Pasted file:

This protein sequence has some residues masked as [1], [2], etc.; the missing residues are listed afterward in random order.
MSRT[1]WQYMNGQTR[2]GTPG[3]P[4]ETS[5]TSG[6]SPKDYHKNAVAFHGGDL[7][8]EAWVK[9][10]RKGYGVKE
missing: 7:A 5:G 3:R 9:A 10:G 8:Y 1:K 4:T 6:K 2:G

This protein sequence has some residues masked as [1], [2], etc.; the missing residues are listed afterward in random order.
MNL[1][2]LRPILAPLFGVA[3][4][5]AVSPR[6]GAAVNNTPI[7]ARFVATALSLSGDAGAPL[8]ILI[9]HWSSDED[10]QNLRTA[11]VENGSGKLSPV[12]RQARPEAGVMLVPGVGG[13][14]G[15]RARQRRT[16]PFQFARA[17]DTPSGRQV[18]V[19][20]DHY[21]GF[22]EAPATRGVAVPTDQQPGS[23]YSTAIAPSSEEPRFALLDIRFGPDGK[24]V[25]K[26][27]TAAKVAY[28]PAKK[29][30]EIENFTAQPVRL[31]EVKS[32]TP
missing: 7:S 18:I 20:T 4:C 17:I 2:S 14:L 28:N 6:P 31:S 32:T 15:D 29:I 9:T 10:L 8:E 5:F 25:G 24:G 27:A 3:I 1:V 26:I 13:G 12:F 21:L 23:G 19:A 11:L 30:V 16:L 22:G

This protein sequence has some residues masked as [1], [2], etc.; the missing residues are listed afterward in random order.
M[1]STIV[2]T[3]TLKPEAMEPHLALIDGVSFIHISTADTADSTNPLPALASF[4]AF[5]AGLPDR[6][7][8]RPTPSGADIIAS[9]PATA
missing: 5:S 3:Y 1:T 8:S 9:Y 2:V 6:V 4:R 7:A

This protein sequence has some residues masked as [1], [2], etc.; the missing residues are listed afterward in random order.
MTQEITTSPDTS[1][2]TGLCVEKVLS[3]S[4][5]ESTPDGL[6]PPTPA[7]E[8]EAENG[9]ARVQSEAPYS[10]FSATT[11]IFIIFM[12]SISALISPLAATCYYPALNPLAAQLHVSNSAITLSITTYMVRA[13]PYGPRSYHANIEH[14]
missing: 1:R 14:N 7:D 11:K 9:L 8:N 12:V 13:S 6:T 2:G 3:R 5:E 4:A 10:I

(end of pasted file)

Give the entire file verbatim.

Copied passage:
This protein sequence has some residues masked as [1], [2], etc.; the missing residues are listed afterward in random order.
MSRT[1]WQYMNGQTR[2]GTPG[3]P[4]ETS[5]TSG[6]SPKDYHKNAVAFHGGDL[7][8]EAWVK[9][10]RKGYGVKE
missing: 7:A 5:G 3:R 9:A 10:G 8:Y 1:K 4:T 6:K 2:G

This protein sequence has some residues masked as [1], [2], etc.; the missing residues are listed afterward in random order.
MNL[1][2]LRPILAPLFGVA[3][4][5]AVSPR[6]GAAVNNTPI[7]ARFVATALSLSGDAGAPL[8]ILI[9]HWSSDED[10]QNLRTA[11]VENGSGKLSPV[12]RQARPEAGVMLVPGVGG[13][14]G[15]RARQRRT[16]PFQFARA[17]DTPSGRQV[18]V[19][20]DHY[21]GF[22]EAPATRGVAVPTDQQPGS[23]YSTAIAPSSEEPRFALLDIRFGPDGK[24]V[25]K[26][27]TAAKVAY[28]PAKK[29][30]EIENFTAQPVRL[31]EVKS[32]TP
missing: 7:S 18:I 20:T 4:C 17:I 2:S 14:L 28:N 6:P 31:S 32:T 15:D 29:I 9:T 10:L 8:E 5:F 25:G 24:G 27:A 3:I 1:V 26:I 13:G 12:F 21:L 23:G 19:A 11:L 30:V 16:L 22:G

This protein sequence has some residues masked as [1], [2], etc.; the missing residues are listed afterward in random order.
M[1]STIV[2]T[3]TLKPEAMEPHLALIDGVSFIHISTADTADSTNPLPALASF[4]AF[5]AGLPDR[6][7][8]RPTPSGADIIAS[9]PATA
missing: 5:S 3:Y 1:T 8:S 9:Y 2:V 6:V 4:R 7:A

This protein sequence has some residues masked as [1], [2], etc.; the missing residues are listed afterward in random order.
MTQEITTSPDTS[1][2]TGLCVEKVLS[3]S[4][5]ESTPDGL[6]PPTPA[7]E[8]EAENG[9]ARVQSEAPYS[10]FSATT[11]IFIIFM[12]SISALISPLAATCYYPALNPLAAQLHVSNSAITLSITTYMVRA[13]PYGPRSYHANIEH[14]
missing: 1:R 14:N 7:D 11:K 9:L 8:N 12:V 13:S 6:T 2:G 3:R 5:E 4:A 10:I